Stranmillis University College Primary Research Conference 12th November 2014
Entitled ‘Celebrating the Role of Research in Teacher Education’, the conference featured six presentations from Primary BEd graduates, each of whom outlined their own research dissertation findings in two parallel sessions to audiences which included over 30 primary school principals, College staff, current BEd students and distinguished guests, including Mrs Sandra Brown (UTU President).
Emma Burney began by confidently presenting her dissertation entitled “The play’s not just the thing: the case for specialist Drama provision in Northern Ireland primary schools”. Emma surveyed a total of 14 primary teachers in three schools, and conducted individual interviews with two principals and an ETI inspector. Her study highlighted the low status of drama in many primary schools, the need for more drama training in Initial Teacher Education, and the support among teachers for having a drama specialist in primary schools, supported by an ELB Drama Service of equal status to the existing Music Service.
Thomas McCartney followed with a presentation of his research into teachers’ perspectives on primary history. From a sample of 18 teachers across three schools, his research confirmed the popularity of the subject among primary school teachers, and highlighted the enormous potential for cross-curricularity through history teaching. However the research also recommended that further development was needed in terms of pupils’ understanding of historical concepts and skills (Time, Evidence, Chronology, Cause and Consequence, Change and Continuity, Place).
Lisa Nicholl’s dissertation examined “Mental Methods of Mathematics Calculation and the Impact of Videos on Assisting Parents”. A review of the literature highlighted the strong rationale for developing parental support for learning at home, but also anxiety among parents who often lacked understanding of current mental maths methods used in primary schools. Lisa therefore developed a series of instructional videos which she made available to parents in one primary school through YouTube. Findings showed that parents and pupils used the videos to support learning, and that the use of videos thus helped provide pupils with more consistent numeracy support at home.
Sharon Kennedy presented an insightful study of the differences between boys’ and girls’ views on the use of popular animated film as a writing stimulus. Her research highlighted the often untapped potential of popular animated children’s films as meaningful writing stimuli. Not only did the pupils enjoy the use of animated films, but they also produced very creative pieces of writing based on the stimuli. While gender stereotypical views persisted in many instances (“I’d love to be a princess so I could wear the glass slippers”), others appreciated less conventional heroines such as the Disney princess Merida “because she can fight and is not scared to show anyone.”
Louise Watson’s dissertation was entitled “A play-based approach to the teaching of numeracy in the early years and foundation stage”. Using a mixed methodological approach of classroom observations, individual interviews with teachers and focus groups interviews with pupils, Louise found evidence in each year group (nursery, year 1, year 2) of a play-based approach being successfully adopted. Teachers commented on the opportunities offered to children by an engaging and appealing environment to develop their numeracy skills through play, while the pupils very clearly enjoyed the play-based “fun” activities.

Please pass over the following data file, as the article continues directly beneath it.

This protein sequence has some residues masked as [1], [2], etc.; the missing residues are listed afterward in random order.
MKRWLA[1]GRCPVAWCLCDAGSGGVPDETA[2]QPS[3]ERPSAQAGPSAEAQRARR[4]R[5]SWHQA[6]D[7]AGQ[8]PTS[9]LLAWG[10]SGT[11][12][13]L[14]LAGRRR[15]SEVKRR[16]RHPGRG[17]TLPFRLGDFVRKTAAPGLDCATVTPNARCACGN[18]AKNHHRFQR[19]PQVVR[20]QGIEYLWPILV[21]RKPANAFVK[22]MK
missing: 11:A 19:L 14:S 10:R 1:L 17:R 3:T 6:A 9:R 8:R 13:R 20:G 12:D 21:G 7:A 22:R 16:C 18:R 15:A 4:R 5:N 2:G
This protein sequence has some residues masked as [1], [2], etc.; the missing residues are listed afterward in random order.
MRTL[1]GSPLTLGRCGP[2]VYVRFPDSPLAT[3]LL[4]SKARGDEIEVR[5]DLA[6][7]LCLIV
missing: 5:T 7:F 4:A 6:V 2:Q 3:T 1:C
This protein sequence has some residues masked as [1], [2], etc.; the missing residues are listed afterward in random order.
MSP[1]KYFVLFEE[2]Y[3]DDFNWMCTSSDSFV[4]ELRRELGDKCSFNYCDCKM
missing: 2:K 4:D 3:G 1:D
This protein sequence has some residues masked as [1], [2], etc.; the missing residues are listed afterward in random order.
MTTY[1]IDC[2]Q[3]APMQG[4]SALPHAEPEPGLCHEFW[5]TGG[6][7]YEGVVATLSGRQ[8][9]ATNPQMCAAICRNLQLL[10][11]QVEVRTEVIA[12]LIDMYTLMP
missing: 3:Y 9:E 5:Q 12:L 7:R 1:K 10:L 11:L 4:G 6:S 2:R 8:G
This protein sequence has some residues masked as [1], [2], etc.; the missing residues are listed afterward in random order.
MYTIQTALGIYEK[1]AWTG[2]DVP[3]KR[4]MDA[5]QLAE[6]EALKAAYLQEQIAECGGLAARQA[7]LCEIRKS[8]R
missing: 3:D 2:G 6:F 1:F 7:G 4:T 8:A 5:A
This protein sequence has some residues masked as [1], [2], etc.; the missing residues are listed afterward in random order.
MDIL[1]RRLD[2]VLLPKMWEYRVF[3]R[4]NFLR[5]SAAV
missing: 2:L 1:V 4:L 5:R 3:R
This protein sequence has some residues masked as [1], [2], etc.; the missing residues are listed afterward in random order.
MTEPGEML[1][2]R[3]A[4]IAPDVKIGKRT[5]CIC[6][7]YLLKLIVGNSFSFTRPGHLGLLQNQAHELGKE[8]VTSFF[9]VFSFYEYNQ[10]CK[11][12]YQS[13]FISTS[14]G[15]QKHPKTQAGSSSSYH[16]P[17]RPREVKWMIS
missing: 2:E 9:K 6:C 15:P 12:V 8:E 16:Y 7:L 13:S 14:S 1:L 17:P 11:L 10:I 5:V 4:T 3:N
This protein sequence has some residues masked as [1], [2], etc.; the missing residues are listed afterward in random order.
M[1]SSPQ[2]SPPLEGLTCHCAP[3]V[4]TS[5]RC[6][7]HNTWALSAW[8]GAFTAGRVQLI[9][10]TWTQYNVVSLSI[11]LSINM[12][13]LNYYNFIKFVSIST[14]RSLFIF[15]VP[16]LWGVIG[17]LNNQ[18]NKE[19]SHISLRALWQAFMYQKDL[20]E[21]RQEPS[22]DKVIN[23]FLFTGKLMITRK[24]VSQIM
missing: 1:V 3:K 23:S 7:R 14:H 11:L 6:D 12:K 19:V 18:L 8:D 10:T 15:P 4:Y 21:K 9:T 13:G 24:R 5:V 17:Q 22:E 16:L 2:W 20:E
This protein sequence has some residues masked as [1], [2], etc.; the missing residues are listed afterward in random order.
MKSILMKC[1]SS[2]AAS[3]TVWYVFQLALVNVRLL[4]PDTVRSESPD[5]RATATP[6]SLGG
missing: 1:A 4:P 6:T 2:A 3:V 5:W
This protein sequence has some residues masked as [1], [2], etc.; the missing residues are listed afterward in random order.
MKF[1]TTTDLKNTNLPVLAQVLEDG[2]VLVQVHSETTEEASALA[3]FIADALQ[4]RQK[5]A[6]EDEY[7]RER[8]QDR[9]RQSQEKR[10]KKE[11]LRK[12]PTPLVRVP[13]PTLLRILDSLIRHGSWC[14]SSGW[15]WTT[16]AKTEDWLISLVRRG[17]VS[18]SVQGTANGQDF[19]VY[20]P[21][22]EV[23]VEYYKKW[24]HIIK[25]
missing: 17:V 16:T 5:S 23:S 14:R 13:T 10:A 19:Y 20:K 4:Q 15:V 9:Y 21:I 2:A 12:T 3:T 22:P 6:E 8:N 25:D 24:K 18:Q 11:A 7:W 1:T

Finally, Ashleigh Beattie critically examined the varying role of the Special Educational Needs Coordinator (SENCO) in Northern Ireland primary schools. Based on a survey completed by 22 SENCOs and semi-structured interviews conducted with a further three SENCOs, the study highlighted the very wide variation across primary schools in terms of SENCOs’ prior training, the time allocated in school to their SENCO responsibilities, the status of the role within their schools, and the number of additional responsibility posts they each held. Recommendations were made to afford SENCOs greater opportunities to devote themselves to their important role in supporting the learning needs of children with special educational needs across primary schools.
Following each presentation, there was an opportunity for the audience to ask questions. Feedback from visiting principals was very positive, with some commenting on the “cutting edge” nature of the research, and others on the “superb quality” and “relevance” of the topics under investigation. Students from Years 3 and 4 were also present and benefited from the examples shown of high quality undergraduate research work.
Back row l-r. Mrs Jayne Moore (programme coordinator), Thomas McCartney, Sharon Kennedy, Dr Noel Purdy (programme chair). Front row l-r. Emma Burney, Ashleigh Beattie, Lisa Nicholl, Louise Watson.
Final Document Analysis by Theme
Allyson Bachta has provided an analysis of research into Integrated Education by theme.
Moving Up – The Essential Guide For All Year 8 Parents
A new book for Year 8 parents written by John Stevenson – a former Principal – and published by Booklink. Movin’ Up! Is indispensable for all parents embarking on the journey into secondary education with their children.
Welcoming Newcomer and Minority Ethnic Pupils in Northern Ireland: A Case Study with Hazelwood Integrated College
During 2010, the Integrated Education Fund (IEF) and NICIE conducted a case study with Hazelwood Integrated College which looked at the experience of newcomer and minority ethnic pupils. This report summarises their key findings.
Publications of Dr. Claire McGlynn, School of Education, Queen’s University, Belfast